January 21, 2016 at 11:43 am EDT | by Mark Lee
What Walmart, and small businesses, are telling D.C.
Walmart, gay news, Washington Blade

(Photo by Mike Mozart of JeepersMedia; courtesy Flickr)

Last week brought a helluva humiliating series of embarrassments for D.C. elected officials.

Local politicians have, however, no one to blame but themselves. Except perhaps the labor union sidekicks and single-minded pie-in-the-sky policy groups promoting a steady stream of onerous new business mandates while disingenuously claiming and falsely promising no economic downsides.

On Friday morning, Walmart announced the company was scuttling plans to open two additional superstores in the District slated for east of the river – disappointing lower-income residents eager for convenient access to the retailer’s goods and groceries.

While business development decisions are by nature complicated and influenced by a complex array of considerations – a concept politicians seem utterly incapable of comprehending – interconnected regulatory factors stood out.

D.C. Council member Jack Evans, who chairs the finance and revenue committee, sat in on a private meeting between Walmart officials and Mayor Muriel Bowser and her deputy mayor for planning and economic development. Evans publicly indicated that company representatives were more candid in that setting about their decision to halt adding locations beyond three stores already opened.

Walmart officials explained that successively imposed mandates on businesses in the District and a bevy of proposed new legislative edicts in the pipeline had soured the company on the affordability and attractiveness of growing operations here. Evans said store officials cited the looming possibility of another super-sized hike in the minimum wage to 15 dollars an hour, by possible ballot initiative currently under court challenge, as a primary concern.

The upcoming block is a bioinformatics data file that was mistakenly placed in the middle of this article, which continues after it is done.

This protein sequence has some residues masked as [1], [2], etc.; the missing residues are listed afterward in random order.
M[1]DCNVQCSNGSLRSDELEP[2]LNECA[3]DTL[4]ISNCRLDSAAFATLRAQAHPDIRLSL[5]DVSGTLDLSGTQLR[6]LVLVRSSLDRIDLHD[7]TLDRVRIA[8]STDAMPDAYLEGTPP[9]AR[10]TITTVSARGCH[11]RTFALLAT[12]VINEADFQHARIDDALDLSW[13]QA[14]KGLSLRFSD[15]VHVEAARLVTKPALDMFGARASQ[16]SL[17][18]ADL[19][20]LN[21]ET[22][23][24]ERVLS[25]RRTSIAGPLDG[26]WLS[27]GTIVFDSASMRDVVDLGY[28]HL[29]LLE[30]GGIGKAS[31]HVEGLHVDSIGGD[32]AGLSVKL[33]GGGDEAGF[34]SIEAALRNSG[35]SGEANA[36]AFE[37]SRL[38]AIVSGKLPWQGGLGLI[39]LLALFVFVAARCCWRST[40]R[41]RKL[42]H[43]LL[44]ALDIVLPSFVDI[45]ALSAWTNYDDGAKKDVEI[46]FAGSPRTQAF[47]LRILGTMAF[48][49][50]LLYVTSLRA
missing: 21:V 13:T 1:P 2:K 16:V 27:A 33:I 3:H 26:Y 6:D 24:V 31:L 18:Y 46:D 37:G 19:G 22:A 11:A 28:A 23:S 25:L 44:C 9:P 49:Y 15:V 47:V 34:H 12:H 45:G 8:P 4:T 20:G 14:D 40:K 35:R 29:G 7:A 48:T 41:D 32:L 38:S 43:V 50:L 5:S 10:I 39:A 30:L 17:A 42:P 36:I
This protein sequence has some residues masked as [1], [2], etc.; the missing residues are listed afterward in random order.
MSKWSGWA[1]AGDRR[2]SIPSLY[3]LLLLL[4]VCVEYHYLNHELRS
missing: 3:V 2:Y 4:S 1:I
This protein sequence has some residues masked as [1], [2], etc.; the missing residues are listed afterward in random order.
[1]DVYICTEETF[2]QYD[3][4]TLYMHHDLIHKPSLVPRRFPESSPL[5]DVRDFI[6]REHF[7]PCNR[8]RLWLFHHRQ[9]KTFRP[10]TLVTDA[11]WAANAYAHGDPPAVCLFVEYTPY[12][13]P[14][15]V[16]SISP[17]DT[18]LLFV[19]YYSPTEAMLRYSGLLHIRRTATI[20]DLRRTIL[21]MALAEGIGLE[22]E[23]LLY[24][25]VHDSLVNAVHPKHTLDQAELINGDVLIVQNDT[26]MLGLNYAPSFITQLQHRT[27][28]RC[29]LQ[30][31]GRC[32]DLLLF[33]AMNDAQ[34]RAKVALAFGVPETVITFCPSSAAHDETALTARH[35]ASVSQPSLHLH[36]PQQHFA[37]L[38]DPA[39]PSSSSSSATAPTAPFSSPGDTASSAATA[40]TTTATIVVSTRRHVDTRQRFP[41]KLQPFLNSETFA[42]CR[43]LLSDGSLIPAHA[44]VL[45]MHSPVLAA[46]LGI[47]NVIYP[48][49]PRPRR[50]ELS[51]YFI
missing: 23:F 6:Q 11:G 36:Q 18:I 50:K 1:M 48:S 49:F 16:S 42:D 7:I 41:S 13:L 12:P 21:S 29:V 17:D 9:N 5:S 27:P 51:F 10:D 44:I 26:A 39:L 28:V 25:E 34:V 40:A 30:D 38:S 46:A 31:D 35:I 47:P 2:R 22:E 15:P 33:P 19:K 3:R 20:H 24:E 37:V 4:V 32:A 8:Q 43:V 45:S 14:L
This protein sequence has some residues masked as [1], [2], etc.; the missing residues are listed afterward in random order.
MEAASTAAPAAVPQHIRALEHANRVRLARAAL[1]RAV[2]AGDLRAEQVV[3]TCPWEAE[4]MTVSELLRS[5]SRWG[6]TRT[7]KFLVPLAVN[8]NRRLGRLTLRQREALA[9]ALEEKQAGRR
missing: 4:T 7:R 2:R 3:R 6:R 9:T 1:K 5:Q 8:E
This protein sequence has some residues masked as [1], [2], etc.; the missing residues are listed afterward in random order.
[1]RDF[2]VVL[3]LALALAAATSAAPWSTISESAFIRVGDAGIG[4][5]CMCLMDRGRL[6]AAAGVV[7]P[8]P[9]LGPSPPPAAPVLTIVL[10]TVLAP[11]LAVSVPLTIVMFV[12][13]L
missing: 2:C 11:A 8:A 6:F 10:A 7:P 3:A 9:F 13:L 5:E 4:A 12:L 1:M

Top-tier worst-in-the-nation and highest-in-the-region corporate tax rates and a notoriously business-unfriendly regulatory regime didn’t exactly encourage expansion either.

But it’s the plethora of half-baked proposals currently being floated around the D.C. Council these days that cause enterprise the greatest worries about a compounding and cumulatively counterproductive “layering” effect. One deep cut might not kill the golden goose, but repeated grievous wounding can.

A second public hearing held only the day before Walmart’s announcement, on an extravagantly excessive paid leave proposal exclusively financed by yet another business tax, was only the most egregious example.

The Washington Post editorial board called the plan “preposterous” and the left-leaning Urban Institute warned program costs would total $1.3 billion, necessitating that the projected business tax triple to an astounding 3 percent of wages, or higher.

D.C. CFO Jeffrey DeWitt would only offer that payouts would clearly exceed revenues, creating a deficit that disallowed certification the proposal was eligible for approval. Reading between the lines, it wasn’t difficult to decipher that the city’s head bean counter couldn’t make a definitive determination based on the sloppily crafted bill’s content.

Also in the works are proposals to dictate three-week advance scheduling for employees of national chains and franchises, a standard in effect nowhere else. It will inevitably trickle down to all employers. San Francisco, the only jurisdiction in the country to pass a similar scheduling bill with a shorter advance notice requirement, has continued to delay implementation due to excessive complexity and negative ramifications.

The litany of other proposals includes dictating minimum employee work hours and actually restricting the hiring of new employees. A broadening array of well-intentioned but misguided attempts to micromanage local enterprise won’t create a progressive paradise but will instead only punish the poor.